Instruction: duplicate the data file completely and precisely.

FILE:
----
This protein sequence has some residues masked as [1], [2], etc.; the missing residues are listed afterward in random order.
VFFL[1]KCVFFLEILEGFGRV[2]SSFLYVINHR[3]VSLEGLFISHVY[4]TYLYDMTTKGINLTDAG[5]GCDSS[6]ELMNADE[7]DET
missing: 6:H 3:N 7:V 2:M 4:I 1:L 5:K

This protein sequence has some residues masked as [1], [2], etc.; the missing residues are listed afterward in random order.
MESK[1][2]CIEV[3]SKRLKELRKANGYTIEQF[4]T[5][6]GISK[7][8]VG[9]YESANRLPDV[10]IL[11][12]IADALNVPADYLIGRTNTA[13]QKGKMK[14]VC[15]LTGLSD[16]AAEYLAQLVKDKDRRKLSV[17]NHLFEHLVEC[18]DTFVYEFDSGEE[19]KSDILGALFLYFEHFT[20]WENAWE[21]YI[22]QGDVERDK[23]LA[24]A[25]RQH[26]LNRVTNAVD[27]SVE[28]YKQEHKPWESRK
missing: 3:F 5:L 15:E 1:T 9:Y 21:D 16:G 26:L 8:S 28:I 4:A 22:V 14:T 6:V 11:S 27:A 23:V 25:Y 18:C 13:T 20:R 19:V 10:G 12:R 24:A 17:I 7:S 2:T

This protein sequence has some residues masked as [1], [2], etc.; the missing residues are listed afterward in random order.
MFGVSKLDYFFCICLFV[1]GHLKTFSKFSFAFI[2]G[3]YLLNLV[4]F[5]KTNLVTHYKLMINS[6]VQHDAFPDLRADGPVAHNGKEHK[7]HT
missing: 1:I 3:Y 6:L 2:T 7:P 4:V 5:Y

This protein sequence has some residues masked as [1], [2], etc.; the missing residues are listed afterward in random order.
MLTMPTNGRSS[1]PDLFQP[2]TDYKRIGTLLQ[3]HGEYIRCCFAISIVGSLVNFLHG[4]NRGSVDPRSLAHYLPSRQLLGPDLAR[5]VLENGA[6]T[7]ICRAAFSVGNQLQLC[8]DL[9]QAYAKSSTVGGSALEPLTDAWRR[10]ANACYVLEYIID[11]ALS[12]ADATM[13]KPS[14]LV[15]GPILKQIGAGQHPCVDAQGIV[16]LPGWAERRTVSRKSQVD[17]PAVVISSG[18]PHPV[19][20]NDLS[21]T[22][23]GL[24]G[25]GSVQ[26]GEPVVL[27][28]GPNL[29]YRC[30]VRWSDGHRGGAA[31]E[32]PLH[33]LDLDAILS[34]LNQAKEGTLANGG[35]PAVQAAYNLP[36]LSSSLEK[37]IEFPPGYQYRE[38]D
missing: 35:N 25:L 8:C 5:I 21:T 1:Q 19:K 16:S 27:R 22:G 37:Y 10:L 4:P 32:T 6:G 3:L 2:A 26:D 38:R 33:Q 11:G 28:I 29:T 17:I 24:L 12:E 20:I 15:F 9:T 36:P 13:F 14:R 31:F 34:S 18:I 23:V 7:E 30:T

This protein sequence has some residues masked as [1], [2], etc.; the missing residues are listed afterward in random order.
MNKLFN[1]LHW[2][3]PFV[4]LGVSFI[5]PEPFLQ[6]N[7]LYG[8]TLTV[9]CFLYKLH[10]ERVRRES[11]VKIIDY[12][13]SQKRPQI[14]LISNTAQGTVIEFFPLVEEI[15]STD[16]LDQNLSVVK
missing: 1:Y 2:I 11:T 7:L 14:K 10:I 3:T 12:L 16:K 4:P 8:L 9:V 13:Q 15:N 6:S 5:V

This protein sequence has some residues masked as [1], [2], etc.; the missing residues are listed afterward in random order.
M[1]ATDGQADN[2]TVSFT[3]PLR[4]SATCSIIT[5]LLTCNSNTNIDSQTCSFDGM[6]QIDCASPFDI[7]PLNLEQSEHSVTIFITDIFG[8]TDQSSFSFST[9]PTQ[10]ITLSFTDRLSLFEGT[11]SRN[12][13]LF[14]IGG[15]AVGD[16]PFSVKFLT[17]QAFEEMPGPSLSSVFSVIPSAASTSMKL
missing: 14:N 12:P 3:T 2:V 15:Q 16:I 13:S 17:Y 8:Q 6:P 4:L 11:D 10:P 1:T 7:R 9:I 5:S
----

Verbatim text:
This protein sequence has some residues masked as [1], [2], etc.; the missing residues are listed afterward in random order.
VFFL[1]KCVFFLEILEGFGRV[2]SSFLYVINHR[3]VSLEGLFISHVY[4]TYLYDMTTKGINLTDAG[5]GCDSS[6]ELMNADE[7]DET
missing: 6:H 3:N 7:V 2:M 4:I 1:L 5:K

This protein sequence has some residues masked as [1], [2], etc.; the missing residues are listed afterward in random order.
MESK[1][2]CIEV[3]SKRLKELRKANGYTIEQF[4]T[5][6]GISK[7][8]VG[9]YESANRLPDV[10]IL[11][12]IADALNVPADYLIGRTNTA[13]QKGKMK[14]VC[15]LTGLSD[16]AAEYLAQLVKDKDRRKLSV[17]NHLFEHLVEC[18]DTFVYEFDSGEE[19]KSDILGALFLYFEHFT[20]WENAWE[21]YI[22]QGDVERDK[23]LA[24]A[25]RQH[26]LNRVTNAVD[27]SVE[28]YKQEHKPWESRK
missing: 3:F 5:L 15:E 1:T 9:Y 21:D 16:G 26:L 8:S 28:I 4:A 22:V 14:T 6:V 11:S 27:A 23:V 25:Y 18:C 13:T 20:R 19:V 10:G 12:R 24:A 17:I 7:S 2:T

This protein sequence has some residues masked as [1], [2], etc.; the missing residues are listed afterward in random order.
MFGVSKLDYFFCICLFV[1]GHLKTFSKFSFAFI[2]G[3]YLLNLV[4]F[5]KTNLVTHYKLMINS[6]VQHDAFPDLRADGPVAHNGKEHK[7]HT
missing: 1:I 3:Y 6:L 2:T 7:P 4:V 5:Y

This protein sequence has some residues masked as [1], [2], etc.; the missing residues are listed afterward in random order.
MLTMPTNGRSS[1]PDLFQP[2]TDYKRIGTLLQ[3]HGEYIRCCFAISIVGSLVNFLHG[4]NRGSVDPRSLAHYLPSRQLLGPDLAR[5]VLENGA[6]T[7]ICRAAFSVGNQLQLC[8]DL[9]QAYAKSSTVGGSALEPLTDAWRR[10]ANACYVLEYIID[11]ALS[12]ADATM[13]KPS[14]LV[15]GPILKQIGAGQHPCVDAQGIV[16]LPGWAERRTVSRKSQVD[17]PAVVISSG[18]PHPV[19][20]NDLS[21]T[22][23]GL[24]G[25]GSVQ[26]GEPVVL[27][28]GPNL[29]YRC[30]VRWSDGHRGGAA[31]E[32]PLH[33]LDLDAILS[34]LNQAKEGTLANGG[35]PAVQAAYNLP[36]LSSSLEK[37]IEFPPGYQYRE[38]D
missing: 35:N 25:L 8:C 5:I 21:T 1:Q 19:K 16:S 27:R 22:G 37:Y 10:L 4:P 32:T 6:G 3:L 2:A 26:D 38:R 33:Q 11:G 28:I 29:T 17:I 24:L 12:E 20:I 15:F 9:T 36:P 13:F 14:R 31:F 34:S 18:I 23:V 7:E 30:T

This protein sequence has some residues masked as [1], [2], etc.; the missing residues are listed afterward in random order.
MNKLFN[1]LHW[2][3]PFV[4]LGVSFI[5]PEPFLQ[6]N[7]LYG[8]TLTV[9]CFLYKLH[10]ERVRRES[11]VKIIDY[12][13]SQKRPQI[14]LISNTAQGTVIEFFPLVEEI[15]STD[16]LDQNLSVVK
missing: 1:Y 2:I 11:T 7:L 14:K 10:I 3:T 12:L 16:K 4:P 8:L 9:V 13:Q 15:N 6:S 5:V

This protein sequence has some residues masked as [1], [2], etc.; the missing residues are listed afterward in random order.
M[1]ATDGQADN[2]TVSFT[3]PLR[4]SATCSIIT[5]LLTCNSNTNIDSQTCSFDGM[6]QIDCASPFDI[7]PLNLEQSEHSVTIFITDIFG[8]TDQSSFSFST[9]PTQ[10]ITLSFTDRLSLFEGT[11]SRN[12][13]LF[14]IGG[15]AVGD[16]PFSVKFLT[17]QAFEEMPGPSLSSVFSVIPSAASTSMKL
missing: 14:N 12:P 3:T 2:V 15:Q 16:I 13:S 17:Y 8:Q 6:P 4:L 11:D 10:P 1:T 7:R 9:I 5:S